- Thursday 7 June in Braintree
- Thursday 14 June in Lichfield
- Wednesday 20 June in Bridgend
Thursday, 3 May 2018
Batteries Free of Charge
As a sound engineer in my spare time, I use an enormous amount of 9volt batteries in microphones and almost singlehandedly keep the local battery recycling bin full.
Fortunately the High Voltage batteries in vehicles don’t need changing as often, and at weights of anything up to 600kg that is probably a good thing!
Almost every week vehicle manufacturers are announcing new and updated vehicles with some form of electrification, from 48v mild hybrid systems to the latest technology with battery power at 800volts. Over time every single one of these vehicles will head towards a vehicle recycling yard, some after many years and others quite quickly after being involved in accident or incident, and vehicle recyclers need to know how to handle these vehicles so that they can keep themselves, their staff and their businesses safe.
An electric shock can have serious consequences - it only take 60volts and less than 1amp to kill - consequences that could also prove as devastating to the business where an electrocution occurs, because the Health and Safety Executive and the Environment Agency will start to take a serious interest in the operation before the lawyers of the injured staff member take over.
Yard owners and managers have a couple of options available to them going forward and these include:
Doing nothing - not the smart choice, because many will not be in a position to turn these vehicles away and untrained, unaware employees handling these vehicles is a recipe for disaster.
Training themselves and their staff in awareness and understanding of these vehicles would be the first good decision, then they need to follow this up by putting best management practices into place that cover the collection, storage, de-pollution and dismantling of electric and hybrid vehicles.
Salvage Wire have a WAMITAB accredited Safe Handling of Electric and Hybrid Vehicle training course available that has been specifically designed for vehicle recyclers, the course covers all aspects of these vehicles and gives all delegates the information and confidence to collect, store, de-pollute and dismantle these vehicles and the high voltage components that come out of them.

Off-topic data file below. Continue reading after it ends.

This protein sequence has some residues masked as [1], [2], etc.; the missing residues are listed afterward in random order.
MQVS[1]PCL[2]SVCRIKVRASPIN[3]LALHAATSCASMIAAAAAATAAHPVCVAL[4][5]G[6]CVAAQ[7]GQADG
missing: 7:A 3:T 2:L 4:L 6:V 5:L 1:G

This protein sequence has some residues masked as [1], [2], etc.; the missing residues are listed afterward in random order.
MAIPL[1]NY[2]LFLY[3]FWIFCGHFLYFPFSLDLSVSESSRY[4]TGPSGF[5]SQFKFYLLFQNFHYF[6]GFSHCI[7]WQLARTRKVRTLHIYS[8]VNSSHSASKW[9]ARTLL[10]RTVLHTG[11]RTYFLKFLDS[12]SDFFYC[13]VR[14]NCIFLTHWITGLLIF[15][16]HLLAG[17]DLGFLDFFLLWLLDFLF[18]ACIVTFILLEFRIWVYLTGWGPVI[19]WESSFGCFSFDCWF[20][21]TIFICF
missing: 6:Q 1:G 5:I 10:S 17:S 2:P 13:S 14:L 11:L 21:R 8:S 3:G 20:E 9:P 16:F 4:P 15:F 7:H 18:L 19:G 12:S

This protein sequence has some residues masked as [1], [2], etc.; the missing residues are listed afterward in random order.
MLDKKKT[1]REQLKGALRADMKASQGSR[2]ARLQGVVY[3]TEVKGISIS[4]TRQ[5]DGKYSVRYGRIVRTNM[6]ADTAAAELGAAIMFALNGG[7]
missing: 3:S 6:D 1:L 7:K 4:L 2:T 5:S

There are three training courses scheduled over the coming weeks:
Battery storage is also very important - recyclers must have separate storage areas for each type of battery, making certain that the three different types of battery (Lead Acid, Nickel Metal Hydride and Lithium-Ion) are not stored together, and also that nothing can fall onto the batteries or that they cannot fall onto anything else.
Owners and mangers also need to invest in the appropriate Personal Protective Equipment for their staff to keep them safe; this includes gloves, tools, voltage testers, signs and more; everything needed can be obtained from Total Lockout and readers of this blog can get a 10% discount by entering the code SW1018 when purchasing safety clothing, insulated tools, signs, accessories and high voltage kits at https://ehvsafety.com.
Some vehicle recyclers are reporting difficulties in disposing of their high voltage batteries as their normal battery recycler either will not take these batteries or is charging for disposal. Working with Cawleys in Luton, Salvage Wire are developing a waste collection service for high voltage batteries (find out more at https://www.cawleys.co.uk/innovations/lithium-battery-disposal/) and investigating disposal solutions. Currently there are no facilities in the UK where these batteries can be recycled and the cells are being removed from the battery and shipped to Belgium for recycling. Obviously there will still be a cost but this will be minimised as much as possible with the Cawleys proposition - for more details and to arrange a quote please contact email@example.com with details of the batteries you have available.
Many may consider that these vehicles are dangerous, but they are no less unsafe than conventional internal combustion engines with a tank of flammable liquid at the back of the vehicle that is piped to the front, injected into a cylinder at high pressure and then exploded multiple times a second - at the end of the day you are comfortable with what you understand!